Ex-Guns N' Roses Axeman Nurses His Hangover

Gilby Clarke takes second stab at soloing with 11-track mix of glam-punk '80s metal.

Guitarist Gilby Clarke has been to the top of the rock 'n' roll mountain, and, he'll tell you, he's not impressed.

"Looking back, those were great times," said the 35-year-old Clarke, a touring member of Guns N' Roses from 1991-96 and for the recording of the band's 1993 covers album, The Spaghetti Incident?. "It was really fun, but it's always disappointing when you try to re-live those times."

So, Clarke has taken another spin at climbing down from the musical mountain

back into clubs with his second solo album, The Hangover (on Paradigm Records, a division of Addicted to Noise's parent company Paradigm Music Entertainment -- hey, that's what we call a disclaimer). The 11-track car-crash of glam, punk, drink, '80s metal, drug and late-night tales stumbles, then trips out of the block with the T. Rexish "Wasn't Yesterday Great."

Over shambling guitars and out-of-place piano, Clarke croaks, "Sold my Stones 45's/ And traded in my 'stang/ I lost it all in a time warp/ My generation boomeranged. "I know it's weird," said Clarke, "but it's just some old-fashioned rock 'n' roll. I always wanted to make records that I'd enjoy listening to and that I would buy myself. I don't think this is the kind of record that will offend anybody."

Maybe in your world, Gilby.

Although songs such as the "Ziggy Stardust"-honoring "Mickey Marmalade" and the flat-out wasted "Higher," are dusted with a gloss of pop sheen and amiable riffs, it seems unlikely far-right conservative Pat Buchanan or gangasta rap foe C. Delores Tucker will be jamming out to the latter's lyrics: "Bitter pills washed down with vodka and hope/ Beautiful, but strung out, socially stoned/ Cold sweats and fake charms, tranquilize my heart/ Tattoo euphoria on the battle scars."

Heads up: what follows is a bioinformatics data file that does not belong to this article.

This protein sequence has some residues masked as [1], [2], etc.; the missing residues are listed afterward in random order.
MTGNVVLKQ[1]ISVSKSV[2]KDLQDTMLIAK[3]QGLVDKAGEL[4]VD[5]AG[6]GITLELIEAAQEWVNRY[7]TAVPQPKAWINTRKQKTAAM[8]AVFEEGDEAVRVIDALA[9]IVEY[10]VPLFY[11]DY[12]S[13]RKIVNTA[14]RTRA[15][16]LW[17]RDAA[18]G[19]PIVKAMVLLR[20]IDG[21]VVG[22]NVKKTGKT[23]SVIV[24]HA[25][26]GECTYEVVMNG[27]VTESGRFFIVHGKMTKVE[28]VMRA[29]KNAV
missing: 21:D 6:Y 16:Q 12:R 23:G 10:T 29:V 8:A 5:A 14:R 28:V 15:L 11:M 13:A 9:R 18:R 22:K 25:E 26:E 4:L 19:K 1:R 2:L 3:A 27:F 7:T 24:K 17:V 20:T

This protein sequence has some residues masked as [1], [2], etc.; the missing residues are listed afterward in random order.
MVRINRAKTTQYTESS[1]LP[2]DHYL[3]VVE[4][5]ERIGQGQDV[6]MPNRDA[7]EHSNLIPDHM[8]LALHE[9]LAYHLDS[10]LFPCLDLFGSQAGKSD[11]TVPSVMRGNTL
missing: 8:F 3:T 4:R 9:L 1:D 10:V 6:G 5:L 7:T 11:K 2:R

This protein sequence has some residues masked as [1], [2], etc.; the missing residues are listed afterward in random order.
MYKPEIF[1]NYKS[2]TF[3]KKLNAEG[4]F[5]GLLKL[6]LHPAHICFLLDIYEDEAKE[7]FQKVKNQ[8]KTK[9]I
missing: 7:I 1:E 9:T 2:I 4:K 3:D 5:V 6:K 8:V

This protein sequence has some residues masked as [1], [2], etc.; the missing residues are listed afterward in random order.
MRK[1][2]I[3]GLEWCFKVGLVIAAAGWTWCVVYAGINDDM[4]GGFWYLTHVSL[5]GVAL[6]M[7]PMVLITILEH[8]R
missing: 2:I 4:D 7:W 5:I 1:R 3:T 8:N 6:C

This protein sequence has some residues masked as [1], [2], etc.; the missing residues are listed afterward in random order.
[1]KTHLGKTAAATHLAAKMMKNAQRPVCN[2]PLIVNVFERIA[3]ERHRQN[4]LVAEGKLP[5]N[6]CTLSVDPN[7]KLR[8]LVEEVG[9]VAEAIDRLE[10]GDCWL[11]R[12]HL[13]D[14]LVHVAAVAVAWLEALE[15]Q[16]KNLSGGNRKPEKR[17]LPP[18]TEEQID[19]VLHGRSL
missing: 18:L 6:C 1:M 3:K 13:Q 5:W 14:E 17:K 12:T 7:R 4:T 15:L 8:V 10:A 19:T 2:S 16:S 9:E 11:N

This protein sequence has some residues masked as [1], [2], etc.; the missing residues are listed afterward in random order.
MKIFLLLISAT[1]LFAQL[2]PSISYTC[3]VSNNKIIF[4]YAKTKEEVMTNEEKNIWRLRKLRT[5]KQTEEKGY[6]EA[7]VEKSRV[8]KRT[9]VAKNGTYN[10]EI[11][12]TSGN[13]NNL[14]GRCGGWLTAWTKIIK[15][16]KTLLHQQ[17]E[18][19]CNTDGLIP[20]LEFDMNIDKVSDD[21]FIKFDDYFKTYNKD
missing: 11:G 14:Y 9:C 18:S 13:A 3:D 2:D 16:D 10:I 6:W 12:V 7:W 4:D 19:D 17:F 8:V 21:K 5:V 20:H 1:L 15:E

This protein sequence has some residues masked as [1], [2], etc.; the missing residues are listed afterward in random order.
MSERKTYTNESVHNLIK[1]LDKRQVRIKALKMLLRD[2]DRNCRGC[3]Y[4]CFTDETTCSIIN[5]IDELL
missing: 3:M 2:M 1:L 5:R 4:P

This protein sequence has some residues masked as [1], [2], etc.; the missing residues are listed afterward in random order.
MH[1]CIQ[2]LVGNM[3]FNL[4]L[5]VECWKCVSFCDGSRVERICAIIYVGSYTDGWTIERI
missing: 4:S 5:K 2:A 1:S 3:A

"It's not exactly a theme record," Clarke said from Oklahoma City, Okla. the third stop on his current tour. "But I was just trying to write about what I was experiencing at the time, from an observers point of view."

Clarke said lines such as "Jonesin' sweet desperation/ Captain Chaos/ So young, strung out n' numb," from the Beatles-influenced ballad "Captain Chaos" (riding on cool hammond-organ ), chronicle the years he spent going from touring with G N' R, to his own tour and one with fellow ex-Guns guitarist Slash's Snakepit.

"I mean, yeah, we sat around and drank and lived the old-fashioned rock 'n' roll lifestyle," he said. "When I write that's the only thing I can relate to. Everyone in my world is like that."

And despite such debauched, white trash-chronicling songs as the punk-edged "Zip Gun," Clarke, who is married and has a child, said he doesn't go out every night as in the old days. Still he can remember those long nights well enough to turn them into song.

"Everybody I know is still sort of caught in that world and we do go out and drink and laugh and stay up way too late," he said. "Because the Guns existence was just a reflection of the "Rolling Stones days". When the band got to that point all we wanted to do was go, 'Hey, we have a "Get Out Of Jail Free" card right now let's just fucking live it. Let's enjoy it to the max and do everything we always wanted to do, just because we can. You know? We all know it's going to go away one day, but while it's here let's fucking enjoy it."

Color="#720418">[Sat., Oct. 25, 1997, 9 a.m. PDT]